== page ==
JOLIET, Ill. -- For the second time in five days, NASCAR has changed the makeup of the Chase for the Sprint Cup due to manipulation of the sport's regular-season finale. Saturday, officials will hold a meeting with drivers, owners, and crew chiefs with the goal of never having to alter the playoff again.
In an unprecedented move Friday at Chicagoland Speedway, NASCAR chairman Brian France announced that by his personal authority, Jeff Gordon would be added as a 13th driver in this year's Chase. It was the latest development in a saga that began with historic fines levied against Michael Waltrip Racing, which in NASCAR's eyes manipulated Saturday night's race at Richmond to help MWR's Martin Truex Jr. claim the second Wild Card.
A 50-point deduction to MWR drivers Truex, Brian Vickers and Clint Bowyer -- applied before the standings were reset for the playoff -- knocked Truex out of the Chase in favor of Ryan Newman, who appeared en route to winning at Richmond before Bowyer spun with seven laps remaining to change the complexion of the event. In more recent days, NASCAR examined radio communications between David Gilliland and Joey Logano, the Penske Racing driver who claimed the final Chase berth based on standings by one point over Gordon.
Now, Gordon will join the championship hunt as well, while Penske and Gilliland's Front Row Motorsports team were placed on probation. It was a "multiple set of circumstances" that worked against the driver of the No. 24 car a week ago, France said, and led NASCAR to make a stunning addition to a playoff that's consisted of 12 drivers each year since it was expanded from 10 in 2007.
It's all leading NASCAR to call a mandatory meeting of drivers, owners and crew chiefs for early Saturday afternoon at Chicagoland "to hopefully to address and make more clear the path going forward as it applies to the rules of racing and the ethical part of it," according to NASCAR President Mike Helton. Gordon, for one, is looking forward to it.
"I'm excited for this meeting tomorrow. I am. Even though I think we're going to get reprimanded a little bit, because it doesn't all lie on NASCAR. We all have a responsibility in this. But we are fierce competitors. I don't think a fierce competitor can ever be torn down by trying to do everything they possibly can to win a race, to be in a championship battle, to win the championship and in some ways even to help out their teammates who helped them get to that point. That is what you've got to understand," Gordon said.
"So because of that competitive drive, it pushes us sometimes to do things that even we question. I think that through all of this I think that, yes, the integrity of the sport has been put at question. I think we have one of the greatest sports that exists. To see our integrity get questioned is very upsetting to me, and I think we, along with NASCAR, have to solve this. I'm glad that we are going to get this opportunity to do this. I wish it had not happened under these circumstances. I really do wish we could have come to this conclusion sooner, but sometimes that's just not the case."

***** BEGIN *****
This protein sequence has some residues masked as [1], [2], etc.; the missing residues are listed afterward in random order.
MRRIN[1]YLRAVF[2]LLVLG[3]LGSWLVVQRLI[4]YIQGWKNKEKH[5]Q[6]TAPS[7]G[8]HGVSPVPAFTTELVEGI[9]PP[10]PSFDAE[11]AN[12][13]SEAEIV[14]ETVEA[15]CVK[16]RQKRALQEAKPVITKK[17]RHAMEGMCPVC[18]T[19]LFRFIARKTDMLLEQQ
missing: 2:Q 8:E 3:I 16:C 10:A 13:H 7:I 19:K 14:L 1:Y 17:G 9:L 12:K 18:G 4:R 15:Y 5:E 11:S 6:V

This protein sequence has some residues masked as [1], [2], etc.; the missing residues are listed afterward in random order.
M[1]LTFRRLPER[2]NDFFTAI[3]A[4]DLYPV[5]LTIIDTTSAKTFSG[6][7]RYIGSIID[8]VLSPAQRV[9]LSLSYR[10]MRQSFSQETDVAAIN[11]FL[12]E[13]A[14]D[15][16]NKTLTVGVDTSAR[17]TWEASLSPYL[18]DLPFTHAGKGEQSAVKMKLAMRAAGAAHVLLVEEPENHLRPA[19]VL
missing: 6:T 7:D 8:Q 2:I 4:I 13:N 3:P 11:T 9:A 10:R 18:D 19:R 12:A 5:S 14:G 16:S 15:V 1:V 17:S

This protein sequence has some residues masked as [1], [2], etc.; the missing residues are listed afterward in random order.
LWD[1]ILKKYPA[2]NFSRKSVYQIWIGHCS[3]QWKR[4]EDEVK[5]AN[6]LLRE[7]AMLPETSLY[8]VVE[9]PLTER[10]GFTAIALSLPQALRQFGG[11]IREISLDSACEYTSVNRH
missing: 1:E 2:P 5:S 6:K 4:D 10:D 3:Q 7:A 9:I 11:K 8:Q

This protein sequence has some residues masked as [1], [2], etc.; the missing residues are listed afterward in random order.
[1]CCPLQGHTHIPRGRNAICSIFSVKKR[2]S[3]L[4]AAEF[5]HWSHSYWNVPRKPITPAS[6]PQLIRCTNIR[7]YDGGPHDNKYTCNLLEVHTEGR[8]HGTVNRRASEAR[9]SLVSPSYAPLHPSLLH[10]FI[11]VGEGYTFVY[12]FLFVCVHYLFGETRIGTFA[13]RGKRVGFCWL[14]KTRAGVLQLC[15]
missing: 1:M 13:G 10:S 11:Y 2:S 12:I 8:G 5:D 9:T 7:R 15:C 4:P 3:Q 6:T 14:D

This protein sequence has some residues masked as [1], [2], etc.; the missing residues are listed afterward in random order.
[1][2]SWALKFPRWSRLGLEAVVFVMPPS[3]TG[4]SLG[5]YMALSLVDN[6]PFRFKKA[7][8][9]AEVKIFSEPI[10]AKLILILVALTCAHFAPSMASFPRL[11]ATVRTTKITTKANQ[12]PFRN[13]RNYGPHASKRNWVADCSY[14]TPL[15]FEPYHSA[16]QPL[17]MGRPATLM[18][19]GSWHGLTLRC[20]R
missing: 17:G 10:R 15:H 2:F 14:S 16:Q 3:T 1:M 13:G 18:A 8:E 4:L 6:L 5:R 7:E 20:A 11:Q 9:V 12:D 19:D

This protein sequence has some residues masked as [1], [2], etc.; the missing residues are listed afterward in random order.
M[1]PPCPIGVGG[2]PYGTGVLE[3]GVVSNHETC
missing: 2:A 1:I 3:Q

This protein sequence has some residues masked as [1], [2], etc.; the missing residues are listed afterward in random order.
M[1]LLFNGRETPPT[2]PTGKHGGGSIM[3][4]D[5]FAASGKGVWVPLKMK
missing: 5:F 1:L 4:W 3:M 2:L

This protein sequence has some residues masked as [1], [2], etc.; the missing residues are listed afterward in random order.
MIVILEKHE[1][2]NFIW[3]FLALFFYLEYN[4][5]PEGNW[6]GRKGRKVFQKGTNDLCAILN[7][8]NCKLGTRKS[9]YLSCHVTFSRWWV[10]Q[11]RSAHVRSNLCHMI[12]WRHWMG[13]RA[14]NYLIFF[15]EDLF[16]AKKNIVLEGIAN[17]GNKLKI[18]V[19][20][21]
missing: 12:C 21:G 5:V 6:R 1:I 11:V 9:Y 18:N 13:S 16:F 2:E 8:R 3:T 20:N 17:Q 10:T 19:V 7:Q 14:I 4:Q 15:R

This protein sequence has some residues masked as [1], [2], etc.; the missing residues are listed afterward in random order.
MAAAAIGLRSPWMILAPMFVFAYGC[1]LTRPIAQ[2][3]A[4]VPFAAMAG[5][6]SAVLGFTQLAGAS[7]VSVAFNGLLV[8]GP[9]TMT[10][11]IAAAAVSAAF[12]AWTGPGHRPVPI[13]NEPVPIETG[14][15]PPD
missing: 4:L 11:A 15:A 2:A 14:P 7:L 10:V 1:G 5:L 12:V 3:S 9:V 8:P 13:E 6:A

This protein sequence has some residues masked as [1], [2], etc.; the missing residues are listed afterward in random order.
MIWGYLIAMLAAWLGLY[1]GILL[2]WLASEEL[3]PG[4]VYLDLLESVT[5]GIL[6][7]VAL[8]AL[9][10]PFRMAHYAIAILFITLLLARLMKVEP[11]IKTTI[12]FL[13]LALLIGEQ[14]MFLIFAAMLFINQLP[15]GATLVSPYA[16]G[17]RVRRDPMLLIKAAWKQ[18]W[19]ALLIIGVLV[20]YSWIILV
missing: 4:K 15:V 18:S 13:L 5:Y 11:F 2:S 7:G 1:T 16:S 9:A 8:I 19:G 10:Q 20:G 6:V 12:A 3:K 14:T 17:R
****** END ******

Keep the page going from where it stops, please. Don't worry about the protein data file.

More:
Teammates have always helped one another on the race track, abiding by a set of unspoken and undefined guidelines that have produced long-accepted tactics like allowing a driver to get a lap back, or allowing a driver to lead a lap to collect a bonus point. But with the championship field at stake, those actions become magnified -- which was certainly the case at Richmond, where Bowyer spun suspiciously on his own and Vickers pitted unexpectedly on the final restart, opening the door for Truex to collect a Chase berth.
Penske and Front Row have a manufacturer, Ford, in common. After penalties levied against MWR Monday night, and Friday's actions that once again modified the Chase picture, NASCAR officials felt it was time to set everyone down and perhaps create a more concrete set of ground rules.
"We're going to have as much clarity to where the line is, and obviously we drew a line Monday night with the penalties with Michael Waltrip Racing," France said. "So obviously what we're going to do is ? no matter what it takes, the integrity of the sport will never be in question. And that's what we're going to make sure, that we have the right rules going forward that are clear so that the integrity of the competitive landscape of the events are not altered in a way or manipulated. And that will be what we will be addressing."